Thursday, April 21, 2016

Awareness and morality

Reclining Nude
Lee van Laer 2016

Today, I'll be presenting my monograph on the question of objective conscience at the all and everything conference in Salem, Massachusetts.

I wrote the monograph last year, and it turned out to be an unwieldy thing, nearly 11,000 words long — objectively impossible to boil down into a 20 minute presentation. I have settled for something that captures the spirit and essence of the subject, but does not express the academic detail in the paper.

While contemplating the subject, I realized that what we think of as conscience in English is thought of as consciousness in most Latin languages. That is to say, what is objective is an awareness, not a morality. It's important to distinguish between the two.

Awareness has the potential to be moral — in fact, morality is inherent to awareness — but morality need not be aware. That is to say, morality can function on a mechanical level. This is the downfall of radicalism and fundamentalism: both of these attitudes create a mechanical morality that relentlessly expresses itself regardless of circumstance. Western readers in general may recognize the disastrous process of Islamic terrorism as representative of this; American readers may think of anti-abortion constituencies, with their insistence that even a raped child should be forced to give birth to the baby. In both cases, the morality is a morality with a logic to it, but it is an unaware morality that imposes itself upon society without any conscious understanding of the consequences. I believe we can agree that any morality that destroys others merely in order to impose itself is a very questionable enterprise.

Readers should remember that the reason Gurdjieff stressed consciousness over every other quality in man is because that awareness alone allows a real morality to emerge. That is to say, any enforced morality that is written in Scripture, but not lived within conscious practice, will inevitably turn into a hateful thing that oppresses those who attempt to employ it. This has been  seen so many times in history it hardly bears mentioning.

One of the concerns that occurs to me today is the question of consciousness versus morality within my own inner being. There's no doubt that I have been raised with a wide range of moralities; they apply to all kinds of behavior. Financial, sexual, intellectual, religious, and so on. Like all other human beings, in one way or another, I've agreed to sign on to these moralities; but I don't always live up to their mechanical operation, that is, no matter how many rules I am given to follow, I inevitably break some of them. Everyone around me does the same.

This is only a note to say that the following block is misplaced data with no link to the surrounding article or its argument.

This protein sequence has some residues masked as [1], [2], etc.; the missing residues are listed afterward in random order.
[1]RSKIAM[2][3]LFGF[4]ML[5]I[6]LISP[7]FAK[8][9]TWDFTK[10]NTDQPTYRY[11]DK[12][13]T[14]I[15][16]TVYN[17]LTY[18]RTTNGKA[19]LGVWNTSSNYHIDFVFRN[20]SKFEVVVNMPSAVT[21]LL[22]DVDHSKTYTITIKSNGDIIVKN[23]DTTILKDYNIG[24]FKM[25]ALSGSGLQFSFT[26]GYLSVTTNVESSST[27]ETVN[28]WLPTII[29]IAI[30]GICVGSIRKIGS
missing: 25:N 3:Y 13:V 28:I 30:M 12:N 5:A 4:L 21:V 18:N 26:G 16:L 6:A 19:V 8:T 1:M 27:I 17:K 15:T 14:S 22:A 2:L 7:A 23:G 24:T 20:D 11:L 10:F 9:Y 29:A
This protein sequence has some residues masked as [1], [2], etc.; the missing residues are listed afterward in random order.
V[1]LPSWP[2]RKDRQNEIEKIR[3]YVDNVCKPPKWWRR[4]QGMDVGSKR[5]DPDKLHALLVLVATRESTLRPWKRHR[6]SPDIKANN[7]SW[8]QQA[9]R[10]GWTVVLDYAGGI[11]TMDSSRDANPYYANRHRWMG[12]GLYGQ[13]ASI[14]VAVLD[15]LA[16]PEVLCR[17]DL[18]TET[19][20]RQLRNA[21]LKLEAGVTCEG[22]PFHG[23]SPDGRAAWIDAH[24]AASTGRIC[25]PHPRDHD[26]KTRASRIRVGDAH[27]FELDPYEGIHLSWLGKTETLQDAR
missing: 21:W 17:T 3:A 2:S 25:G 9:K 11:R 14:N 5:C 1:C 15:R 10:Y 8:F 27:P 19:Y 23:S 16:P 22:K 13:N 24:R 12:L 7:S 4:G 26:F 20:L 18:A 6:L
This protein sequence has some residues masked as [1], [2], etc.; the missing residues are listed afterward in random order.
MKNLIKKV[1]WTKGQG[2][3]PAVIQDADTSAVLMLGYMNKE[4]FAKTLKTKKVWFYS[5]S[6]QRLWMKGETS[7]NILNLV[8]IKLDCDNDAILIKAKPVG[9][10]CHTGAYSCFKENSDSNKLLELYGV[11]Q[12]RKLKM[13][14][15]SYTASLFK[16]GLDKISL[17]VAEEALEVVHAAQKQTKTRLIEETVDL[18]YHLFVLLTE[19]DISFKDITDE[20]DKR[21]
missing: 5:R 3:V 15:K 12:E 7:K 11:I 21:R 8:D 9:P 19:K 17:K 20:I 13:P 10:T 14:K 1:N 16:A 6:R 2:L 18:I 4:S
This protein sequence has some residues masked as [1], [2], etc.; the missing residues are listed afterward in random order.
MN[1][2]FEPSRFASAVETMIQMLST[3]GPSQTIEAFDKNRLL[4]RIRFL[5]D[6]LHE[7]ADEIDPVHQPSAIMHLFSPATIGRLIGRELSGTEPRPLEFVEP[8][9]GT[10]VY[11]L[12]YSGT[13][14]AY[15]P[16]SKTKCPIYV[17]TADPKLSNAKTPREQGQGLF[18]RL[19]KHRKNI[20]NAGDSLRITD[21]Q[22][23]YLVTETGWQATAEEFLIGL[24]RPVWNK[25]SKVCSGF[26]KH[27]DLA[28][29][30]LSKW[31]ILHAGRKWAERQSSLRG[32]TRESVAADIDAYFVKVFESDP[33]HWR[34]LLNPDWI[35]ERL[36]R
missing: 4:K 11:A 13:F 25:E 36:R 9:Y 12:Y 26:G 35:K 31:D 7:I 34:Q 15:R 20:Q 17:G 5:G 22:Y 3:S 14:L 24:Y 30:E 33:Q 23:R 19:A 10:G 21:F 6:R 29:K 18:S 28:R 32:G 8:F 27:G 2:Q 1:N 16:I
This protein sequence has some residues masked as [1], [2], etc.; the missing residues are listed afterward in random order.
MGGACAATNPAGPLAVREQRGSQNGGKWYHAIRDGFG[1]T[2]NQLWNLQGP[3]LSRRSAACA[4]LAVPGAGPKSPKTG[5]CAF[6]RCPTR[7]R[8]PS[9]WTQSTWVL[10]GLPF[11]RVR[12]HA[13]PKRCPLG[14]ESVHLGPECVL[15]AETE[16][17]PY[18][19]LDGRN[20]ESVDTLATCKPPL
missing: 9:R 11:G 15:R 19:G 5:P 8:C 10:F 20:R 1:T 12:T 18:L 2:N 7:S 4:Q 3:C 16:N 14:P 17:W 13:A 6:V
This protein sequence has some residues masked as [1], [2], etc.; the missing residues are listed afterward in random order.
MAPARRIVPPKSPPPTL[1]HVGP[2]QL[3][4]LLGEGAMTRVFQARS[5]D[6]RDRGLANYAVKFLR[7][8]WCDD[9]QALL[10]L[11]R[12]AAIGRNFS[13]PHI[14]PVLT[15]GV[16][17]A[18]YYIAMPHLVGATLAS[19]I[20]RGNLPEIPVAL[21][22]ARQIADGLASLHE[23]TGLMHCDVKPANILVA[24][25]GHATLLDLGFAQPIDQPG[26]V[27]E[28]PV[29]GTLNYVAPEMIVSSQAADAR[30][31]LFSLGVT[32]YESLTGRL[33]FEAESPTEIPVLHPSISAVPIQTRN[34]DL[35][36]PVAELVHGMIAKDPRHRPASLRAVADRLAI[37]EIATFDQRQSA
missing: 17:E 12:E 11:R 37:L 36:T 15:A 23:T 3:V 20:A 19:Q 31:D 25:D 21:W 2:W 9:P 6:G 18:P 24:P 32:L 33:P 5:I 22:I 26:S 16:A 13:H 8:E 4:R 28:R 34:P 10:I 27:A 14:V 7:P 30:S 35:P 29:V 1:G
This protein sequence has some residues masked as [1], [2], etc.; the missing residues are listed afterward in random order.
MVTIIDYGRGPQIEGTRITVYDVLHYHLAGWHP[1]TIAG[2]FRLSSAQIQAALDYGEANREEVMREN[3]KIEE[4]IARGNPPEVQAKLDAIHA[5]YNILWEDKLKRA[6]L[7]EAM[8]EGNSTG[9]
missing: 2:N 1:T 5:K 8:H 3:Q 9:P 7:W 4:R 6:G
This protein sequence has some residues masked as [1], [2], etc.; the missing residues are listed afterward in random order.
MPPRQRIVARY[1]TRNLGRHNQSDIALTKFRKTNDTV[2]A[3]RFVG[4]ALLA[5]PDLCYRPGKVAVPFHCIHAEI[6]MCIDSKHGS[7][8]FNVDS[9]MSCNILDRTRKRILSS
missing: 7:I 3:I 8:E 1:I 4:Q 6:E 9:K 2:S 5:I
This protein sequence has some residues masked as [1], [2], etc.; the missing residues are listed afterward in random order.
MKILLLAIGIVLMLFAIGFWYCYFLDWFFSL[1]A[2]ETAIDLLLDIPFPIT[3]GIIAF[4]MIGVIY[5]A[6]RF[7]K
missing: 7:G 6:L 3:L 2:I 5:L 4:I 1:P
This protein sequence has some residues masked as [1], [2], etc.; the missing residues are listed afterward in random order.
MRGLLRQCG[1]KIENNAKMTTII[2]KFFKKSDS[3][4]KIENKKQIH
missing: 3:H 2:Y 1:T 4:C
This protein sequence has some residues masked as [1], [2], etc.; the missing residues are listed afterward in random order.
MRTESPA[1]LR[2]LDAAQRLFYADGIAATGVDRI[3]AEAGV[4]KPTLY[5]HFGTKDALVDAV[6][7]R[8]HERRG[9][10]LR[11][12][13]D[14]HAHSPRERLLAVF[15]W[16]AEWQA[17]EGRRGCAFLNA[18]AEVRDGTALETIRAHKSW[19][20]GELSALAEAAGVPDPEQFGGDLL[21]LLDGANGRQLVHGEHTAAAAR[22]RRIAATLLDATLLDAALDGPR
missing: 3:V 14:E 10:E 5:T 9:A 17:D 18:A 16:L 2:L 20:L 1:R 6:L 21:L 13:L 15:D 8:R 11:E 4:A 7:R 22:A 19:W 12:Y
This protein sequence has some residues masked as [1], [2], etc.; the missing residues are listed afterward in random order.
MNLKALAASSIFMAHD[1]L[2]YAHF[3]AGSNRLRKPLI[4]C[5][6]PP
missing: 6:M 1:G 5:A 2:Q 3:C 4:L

So, I see that our inward moralities are unconscious, not conscious.

What has interested me for many years in relationship to the pursuit of awareness of a higher energy from within being is the absolute and incontrovertible fact that an awareness of this kind brings with it an unwritten, unspoken, and undefined morality that is nonetheless precisely and comprehensively compassionate. It's only with the presence of this energy that there is anything truly compassionate in me; and when it is not present, I clearly see the operation of the morality machine, along with all of its contradictions.

It becomes quite interesting to watch the machine in operation, because it routinely makes emphatic proclamations on situations and people that are not compassionate and that are not moral. Once one knows the difference, one is attuned to seeing it more readily in ordinary operation of awareness. The morality machine makes these proclamations with the absolute assurance that they are right. It may even be correct; but it is mindlessly correct.

That in itself raises the question of whether it is possible to be mindfully incorrect; and if so, whether or not that is better.


Hosanna.







Lee van Laer is a senior editor at Parabola Magazine.

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